Upon taking oath of office, the new External Affairs Minister of India, Mr Salman Khurshid, has declared that it is his primary mission to improve relations with Pakistan and China. The statement needs to be welcomed because Islamabad and, if he is to be believed, New Delhi as well want to sit together and find solution to disputes that have kept relations between the two countries hostage for all these years. However, he needs to be reminded that there has been no dearth of efforts by Pakistan to resolve them in a just manner so that both Pakistan and India could devote their energies to meeting the basic needs of their people. But, sadly, it has suffered repeated setbacks during the course of negotiations simply for want of India’s genuine interest to pursue them to their logical conclusion. India has preferred to talk about peripheral matters, but that, too, never with the intention of reaching a settlement. Whenever negotiations have come down to brass tacks, it has betrayed a sense of non-seriousness. If anything, it has insisted on advancing its own agenda to the neglect of Pakistan’s concerns. For instance, on Kashmir, which is so vital to our survival that Quaid-i-Azam called it the jugular vein of Pakistan, it has invariably refused to discuss it in a meaningful manner. So much so that, flying in the face of its own commitments to the international community, Pakistan as well as the people of Kashmir, it terms the disputed state as its inseparable part (atoot ang), leaving little to talk about. It is difficult to avoid the feeling that New Delhi is keeping other issues, like Sir Creek and Siachen, alive for fear that then the talks would have to turn to Kashmir.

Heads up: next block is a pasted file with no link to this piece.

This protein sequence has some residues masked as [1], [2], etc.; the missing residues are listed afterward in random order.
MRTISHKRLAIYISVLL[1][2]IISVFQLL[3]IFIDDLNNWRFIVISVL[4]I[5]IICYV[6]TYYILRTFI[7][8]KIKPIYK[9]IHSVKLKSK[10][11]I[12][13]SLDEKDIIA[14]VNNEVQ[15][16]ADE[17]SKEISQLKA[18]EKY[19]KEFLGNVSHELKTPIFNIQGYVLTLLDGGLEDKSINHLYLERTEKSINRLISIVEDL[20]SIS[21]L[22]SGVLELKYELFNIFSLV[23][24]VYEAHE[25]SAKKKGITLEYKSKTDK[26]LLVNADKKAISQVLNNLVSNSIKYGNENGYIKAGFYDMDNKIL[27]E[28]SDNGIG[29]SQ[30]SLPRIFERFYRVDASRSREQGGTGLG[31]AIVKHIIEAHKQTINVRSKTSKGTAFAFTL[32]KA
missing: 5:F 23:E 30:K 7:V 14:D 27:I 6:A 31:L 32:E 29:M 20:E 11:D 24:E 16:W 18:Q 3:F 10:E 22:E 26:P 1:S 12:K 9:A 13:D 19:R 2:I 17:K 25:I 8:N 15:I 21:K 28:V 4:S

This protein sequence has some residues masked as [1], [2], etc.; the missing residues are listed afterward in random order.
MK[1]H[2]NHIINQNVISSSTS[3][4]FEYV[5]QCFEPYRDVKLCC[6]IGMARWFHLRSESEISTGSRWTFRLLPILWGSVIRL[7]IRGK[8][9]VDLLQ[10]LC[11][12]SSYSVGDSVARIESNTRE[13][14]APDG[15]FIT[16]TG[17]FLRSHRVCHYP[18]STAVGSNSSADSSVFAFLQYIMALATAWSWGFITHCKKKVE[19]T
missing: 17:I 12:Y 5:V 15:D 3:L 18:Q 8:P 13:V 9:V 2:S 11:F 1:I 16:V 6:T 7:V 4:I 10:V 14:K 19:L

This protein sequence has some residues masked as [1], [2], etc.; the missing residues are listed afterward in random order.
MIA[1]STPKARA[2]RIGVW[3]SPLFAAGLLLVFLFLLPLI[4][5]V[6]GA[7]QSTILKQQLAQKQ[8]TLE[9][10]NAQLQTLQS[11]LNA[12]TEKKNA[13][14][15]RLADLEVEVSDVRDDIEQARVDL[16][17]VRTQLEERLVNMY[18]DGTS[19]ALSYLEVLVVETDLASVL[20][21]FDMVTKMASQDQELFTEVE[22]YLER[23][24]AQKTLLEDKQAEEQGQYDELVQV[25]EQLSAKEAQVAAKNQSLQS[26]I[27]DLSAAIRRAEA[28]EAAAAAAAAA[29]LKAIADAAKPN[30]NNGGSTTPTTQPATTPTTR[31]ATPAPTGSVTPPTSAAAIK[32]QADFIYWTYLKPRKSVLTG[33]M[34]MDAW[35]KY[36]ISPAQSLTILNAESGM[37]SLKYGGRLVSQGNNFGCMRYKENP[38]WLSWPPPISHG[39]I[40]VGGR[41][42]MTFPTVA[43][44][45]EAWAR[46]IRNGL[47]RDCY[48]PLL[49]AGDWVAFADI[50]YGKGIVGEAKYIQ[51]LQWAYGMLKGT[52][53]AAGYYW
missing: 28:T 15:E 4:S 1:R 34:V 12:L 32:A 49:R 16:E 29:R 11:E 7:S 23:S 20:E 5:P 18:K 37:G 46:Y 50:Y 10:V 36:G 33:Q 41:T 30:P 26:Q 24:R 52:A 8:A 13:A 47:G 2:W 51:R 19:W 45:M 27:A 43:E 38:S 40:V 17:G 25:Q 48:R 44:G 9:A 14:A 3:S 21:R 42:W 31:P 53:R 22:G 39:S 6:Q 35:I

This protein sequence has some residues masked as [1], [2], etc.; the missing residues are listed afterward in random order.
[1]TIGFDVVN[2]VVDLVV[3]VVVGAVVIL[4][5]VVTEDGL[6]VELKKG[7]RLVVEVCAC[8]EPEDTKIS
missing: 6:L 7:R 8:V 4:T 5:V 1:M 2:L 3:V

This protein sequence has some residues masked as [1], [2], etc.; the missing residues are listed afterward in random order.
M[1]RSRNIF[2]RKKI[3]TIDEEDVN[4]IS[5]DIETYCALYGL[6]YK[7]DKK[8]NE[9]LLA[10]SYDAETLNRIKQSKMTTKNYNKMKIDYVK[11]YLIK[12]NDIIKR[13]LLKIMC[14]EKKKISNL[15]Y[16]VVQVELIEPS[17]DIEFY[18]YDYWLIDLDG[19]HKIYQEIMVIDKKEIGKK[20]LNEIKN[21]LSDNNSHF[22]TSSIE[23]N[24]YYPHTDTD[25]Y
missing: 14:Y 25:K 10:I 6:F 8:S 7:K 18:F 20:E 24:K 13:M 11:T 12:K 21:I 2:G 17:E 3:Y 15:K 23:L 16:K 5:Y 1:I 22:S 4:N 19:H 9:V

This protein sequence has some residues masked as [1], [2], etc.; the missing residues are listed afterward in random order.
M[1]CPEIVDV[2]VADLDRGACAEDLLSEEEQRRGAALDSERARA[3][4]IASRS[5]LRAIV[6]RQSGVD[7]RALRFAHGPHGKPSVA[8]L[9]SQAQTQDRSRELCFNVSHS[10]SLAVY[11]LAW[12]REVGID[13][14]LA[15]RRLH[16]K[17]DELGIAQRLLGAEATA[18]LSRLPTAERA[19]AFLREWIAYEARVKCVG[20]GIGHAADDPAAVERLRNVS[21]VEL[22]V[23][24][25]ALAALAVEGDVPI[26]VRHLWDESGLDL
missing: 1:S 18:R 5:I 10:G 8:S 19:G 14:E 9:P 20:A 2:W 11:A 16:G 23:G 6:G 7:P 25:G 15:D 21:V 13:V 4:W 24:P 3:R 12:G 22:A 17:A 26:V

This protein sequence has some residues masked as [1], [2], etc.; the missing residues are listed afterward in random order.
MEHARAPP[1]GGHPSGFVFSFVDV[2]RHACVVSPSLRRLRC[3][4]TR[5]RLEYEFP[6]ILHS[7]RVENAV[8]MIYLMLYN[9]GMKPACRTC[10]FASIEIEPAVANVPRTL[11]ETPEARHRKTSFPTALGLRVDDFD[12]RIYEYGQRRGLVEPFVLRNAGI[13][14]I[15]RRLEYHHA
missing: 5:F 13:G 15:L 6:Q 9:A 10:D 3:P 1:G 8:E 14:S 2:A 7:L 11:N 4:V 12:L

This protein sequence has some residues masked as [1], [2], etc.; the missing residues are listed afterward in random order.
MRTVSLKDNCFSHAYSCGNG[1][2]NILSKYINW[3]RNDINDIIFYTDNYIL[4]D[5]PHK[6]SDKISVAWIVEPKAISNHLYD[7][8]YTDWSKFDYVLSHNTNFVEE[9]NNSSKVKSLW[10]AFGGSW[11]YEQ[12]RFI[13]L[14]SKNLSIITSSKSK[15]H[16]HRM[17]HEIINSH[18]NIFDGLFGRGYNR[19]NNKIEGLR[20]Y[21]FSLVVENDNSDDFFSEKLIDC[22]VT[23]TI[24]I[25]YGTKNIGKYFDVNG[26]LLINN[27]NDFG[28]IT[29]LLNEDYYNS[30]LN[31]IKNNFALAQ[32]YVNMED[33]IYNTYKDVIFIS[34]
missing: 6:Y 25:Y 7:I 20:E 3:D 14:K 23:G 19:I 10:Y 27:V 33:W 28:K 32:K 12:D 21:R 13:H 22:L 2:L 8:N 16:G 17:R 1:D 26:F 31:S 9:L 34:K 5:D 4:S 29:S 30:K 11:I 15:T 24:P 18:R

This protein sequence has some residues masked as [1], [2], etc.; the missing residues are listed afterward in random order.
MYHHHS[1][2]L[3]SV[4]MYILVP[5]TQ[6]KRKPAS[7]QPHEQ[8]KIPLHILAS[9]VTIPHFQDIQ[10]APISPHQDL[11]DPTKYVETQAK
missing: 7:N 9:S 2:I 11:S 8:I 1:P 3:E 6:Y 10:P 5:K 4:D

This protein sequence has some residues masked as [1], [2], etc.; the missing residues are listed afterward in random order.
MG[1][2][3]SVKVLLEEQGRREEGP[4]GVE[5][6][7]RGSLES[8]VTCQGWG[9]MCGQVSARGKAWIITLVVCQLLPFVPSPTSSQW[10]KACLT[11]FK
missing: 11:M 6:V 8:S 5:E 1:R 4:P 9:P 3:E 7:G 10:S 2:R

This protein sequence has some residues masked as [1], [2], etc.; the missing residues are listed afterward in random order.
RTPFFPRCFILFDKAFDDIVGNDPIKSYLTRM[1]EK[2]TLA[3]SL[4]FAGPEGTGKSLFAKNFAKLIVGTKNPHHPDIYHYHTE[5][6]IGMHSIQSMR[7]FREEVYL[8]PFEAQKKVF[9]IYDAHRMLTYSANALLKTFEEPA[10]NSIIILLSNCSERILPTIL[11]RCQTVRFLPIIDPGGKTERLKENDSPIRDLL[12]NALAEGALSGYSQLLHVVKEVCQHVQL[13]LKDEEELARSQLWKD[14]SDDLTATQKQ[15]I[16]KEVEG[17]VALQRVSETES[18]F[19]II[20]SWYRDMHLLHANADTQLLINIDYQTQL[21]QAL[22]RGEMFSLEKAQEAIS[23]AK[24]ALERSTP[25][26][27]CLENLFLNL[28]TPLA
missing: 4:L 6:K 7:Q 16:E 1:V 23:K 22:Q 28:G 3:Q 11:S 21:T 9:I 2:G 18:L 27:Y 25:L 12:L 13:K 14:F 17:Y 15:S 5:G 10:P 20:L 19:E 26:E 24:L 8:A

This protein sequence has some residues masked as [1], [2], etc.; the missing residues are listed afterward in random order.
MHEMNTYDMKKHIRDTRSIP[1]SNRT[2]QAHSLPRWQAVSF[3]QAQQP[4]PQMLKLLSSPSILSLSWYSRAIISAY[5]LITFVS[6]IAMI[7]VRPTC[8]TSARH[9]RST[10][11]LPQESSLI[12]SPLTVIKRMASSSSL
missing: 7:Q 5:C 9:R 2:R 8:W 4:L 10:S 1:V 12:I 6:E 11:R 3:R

This stubborn attitude has to be given up before India could expect an improvement in relations with Pakistan. The Kashmiris’ struggle for freedom from India’s clutches that has gone on unabated for decades despite its highly repressive policies should serve as an eye opener. The people in the Valley observed Eid day as Black Day when protest demonstrations and sit-ins marked their anger at New Delhi’s landing of the troops in Kashmir and its forcible occupation. Speaking on the occasion, Mirwaiz Umar Farooq has stated that the presence of 700,000-strong large military force in the Valley proves the point that India is keeping its hold on the occupied state against the wishes of the people. Mr Salman Khurshid should, instead of paying lip service to the betterment of bilateral relations, take up contentious issues with sincerity. For Kashmir, the main stumbling block to his wish, the procedure for solving the dispute is outlined. All that needs to be done is to let the UN hold a plebiscite under its supervision to ensure that the people cast their votes to join Pakistan or India freely, without any pressure. Indian-managed elections in the occupied state are no substitute for plebiscite, as rightly pointed out by the Mirwaiz.